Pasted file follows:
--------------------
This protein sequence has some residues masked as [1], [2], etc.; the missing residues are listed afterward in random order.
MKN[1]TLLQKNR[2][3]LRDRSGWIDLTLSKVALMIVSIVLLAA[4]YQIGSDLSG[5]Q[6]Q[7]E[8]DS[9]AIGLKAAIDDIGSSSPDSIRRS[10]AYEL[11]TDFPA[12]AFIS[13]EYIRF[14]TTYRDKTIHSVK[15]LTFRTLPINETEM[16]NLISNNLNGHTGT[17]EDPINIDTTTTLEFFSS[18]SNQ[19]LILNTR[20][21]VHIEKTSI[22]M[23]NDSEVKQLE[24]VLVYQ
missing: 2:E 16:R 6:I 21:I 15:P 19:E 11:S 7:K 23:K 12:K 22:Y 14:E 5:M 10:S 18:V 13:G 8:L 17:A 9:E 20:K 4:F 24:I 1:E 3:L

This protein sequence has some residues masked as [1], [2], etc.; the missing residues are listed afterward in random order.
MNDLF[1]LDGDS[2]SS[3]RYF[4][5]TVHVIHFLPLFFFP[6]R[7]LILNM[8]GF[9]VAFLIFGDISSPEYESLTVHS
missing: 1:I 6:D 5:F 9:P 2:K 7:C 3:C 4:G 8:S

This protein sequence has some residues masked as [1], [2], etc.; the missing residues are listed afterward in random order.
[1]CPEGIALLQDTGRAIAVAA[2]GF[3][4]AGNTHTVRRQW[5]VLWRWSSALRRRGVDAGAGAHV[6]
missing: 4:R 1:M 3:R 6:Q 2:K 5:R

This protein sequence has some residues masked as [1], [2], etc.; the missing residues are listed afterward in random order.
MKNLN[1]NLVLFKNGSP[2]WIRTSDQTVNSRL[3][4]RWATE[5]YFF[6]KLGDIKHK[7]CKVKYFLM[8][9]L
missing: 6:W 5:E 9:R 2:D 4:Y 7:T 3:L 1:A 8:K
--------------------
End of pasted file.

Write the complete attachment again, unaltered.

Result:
This protein sequence has some residues masked as [1], [2], etc.; the missing residues are listed afterward in random order.
MKN[1]TLLQKNR[2][3]LRDRSGWIDLTLSKVALMIVSIVLLAA[4]YQIGSDLSG[5]Q[6]Q[7]E[8]DS[9]AIGLKAAIDDIGSSSPDSIRRS[10]AYEL[11]TDFPA[12]AFIS[13]EYIRF[14]TTYRDKTIHSVK[15]LTFRTLPINETEM[16]NLISNNLNGHTGT[17]EDPINIDTTTTLEFFSS[18]SNQ[19]LILNTR[20][21]VHIEKTSI[22]M[23]NDSEVKQLE[24]VLVYQ
missing: 2:E 16:R 6:I 21:I 15:P 19:E 11:S 7:K 23:K 12:K 22:Y 14:E 5:M 10:S 18:V 13:G 8:L 17:A 9:E 20:K 4:F 24:I 1:E 3:L

This protein sequence has some residues masked as [1], [2], etc.; the missing residues are listed afterward in random order.
MNDLF[1]LDGDS[2]SS[3]RYF[4][5]TVHVIHFLPLFFFP[6]R[7]LILNM[8]GF[9]VAFLIFGDISSPEYESLTVHS
missing: 1:I 6:D 5:F 9:P 2:K 7:C 3:C 4:G 8:S

This protein sequence has some residues masked as [1], [2], etc.; the missing residues are listed afterward in random order.
[1]CPEGIALLQDTGRAIAVAA[2]GF[3][4]AGNTHTVRRQW[5]VLWRWSSALRRRGVDAGAGAHV[6]
missing: 4:R 1:M 3:R 6:Q 2:K 5:R

This protein sequence has some residues masked as [1], [2], etc.; the missing residues are listed afterward in random order.
MKNLN[1]NLVLFKNGSP[2]WIRTSDQTVNSRL[3][4]RWATE[5]YFF[6]KLGDIKHK[7]CKVKYFLM[8][9]L
missing: 6:W 5:E 9:R 2:D 4:Y 7:T 3:L 1:A 8:K